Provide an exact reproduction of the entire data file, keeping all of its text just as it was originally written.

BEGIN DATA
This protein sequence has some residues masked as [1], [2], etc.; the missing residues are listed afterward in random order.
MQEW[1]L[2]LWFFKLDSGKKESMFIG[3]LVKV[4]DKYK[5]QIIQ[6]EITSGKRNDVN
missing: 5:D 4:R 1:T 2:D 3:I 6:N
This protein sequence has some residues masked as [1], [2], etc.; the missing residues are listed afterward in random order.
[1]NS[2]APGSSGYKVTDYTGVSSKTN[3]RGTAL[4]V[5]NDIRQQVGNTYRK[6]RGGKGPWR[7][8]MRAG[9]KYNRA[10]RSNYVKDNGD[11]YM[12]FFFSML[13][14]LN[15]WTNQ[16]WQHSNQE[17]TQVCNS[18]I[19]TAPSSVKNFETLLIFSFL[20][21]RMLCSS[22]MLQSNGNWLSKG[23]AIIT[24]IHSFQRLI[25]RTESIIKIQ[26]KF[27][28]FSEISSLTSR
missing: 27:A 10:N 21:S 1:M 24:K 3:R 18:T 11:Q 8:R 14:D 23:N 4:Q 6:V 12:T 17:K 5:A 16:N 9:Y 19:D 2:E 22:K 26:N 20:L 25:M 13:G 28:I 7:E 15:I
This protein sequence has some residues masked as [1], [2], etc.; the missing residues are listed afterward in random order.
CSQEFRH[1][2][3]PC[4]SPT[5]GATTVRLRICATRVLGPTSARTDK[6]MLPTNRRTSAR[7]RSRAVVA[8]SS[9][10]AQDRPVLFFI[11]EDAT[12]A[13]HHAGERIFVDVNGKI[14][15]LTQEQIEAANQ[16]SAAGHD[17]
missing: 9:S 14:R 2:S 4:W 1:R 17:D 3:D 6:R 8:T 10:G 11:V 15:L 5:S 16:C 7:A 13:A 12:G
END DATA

This protein sequence has some residues masked as [1], [2], etc.; the missing residues are listed afterward in random order.
MQEW[1]L[2]LWFFKLDSGKKESMFIG[3]LVKV[4]DKYK[5]QIIQ[6]EITSGKRNDVN
missing: 5:D 4:R 1:T 2:D 3:I 6:N
This protein sequence has some residues masked as [1], [2], etc.; the missing residues are listed afterward in random order.
[1]NS[2]APGSSGYKVTDYTGVSSKTN[3]RGTAL[4]V[5]NDIRQQVGNTYRK[6]RGGKGPWR[7][8]MRAG[9]KYNRA[10]RSNYVKDNGD[11]YM[12]FFFSML[13][14]LN[15]WTNQ[16]WQHSNQE[17]TQVCNS[18]I[19]TAPSSVKNFETLLIFSFL[20][21]RMLCSS[22]MLQSNGNWLSKG[23]AIIT[24]IHSFQRLI[25]RTESIIKIQ[26]KF[27][28]FSEISSLTSR
missing: 27:A 10:N 21:S 1:M 24:K 3:R 18:T 11:Q 8:R 14:D 23:N 4:Q 6:V 12:T 17:K 5:A 16:N 9:Y 19:D 2:E 22:K 26:N 20:L 25:M 13:G 28:I 7:E 15:I
This protein sequence has some residues masked as [1], [2], etc.; the missing residues are listed afterward in random order.
CSQEFRH[1][2][3]PC[4]SPT[5]GATTVRLRICATRVLGPTSARTDK[6]MLPTNRRTSAR[7]RSRAVVA[8]SS[9][10]AQDRPVLFFI[11]EDAT[12]A[13]HHAGERIFVDVNGKI[14][15]LTQEQIEAANQ[16]SAAGHD[17]
missing: 9:S 14:R 2:S 4:W 1:R 17:D 3:D 6:R 8:T 10:G 11:V 15:L 5:S 16:C 7:A 13:A 12:G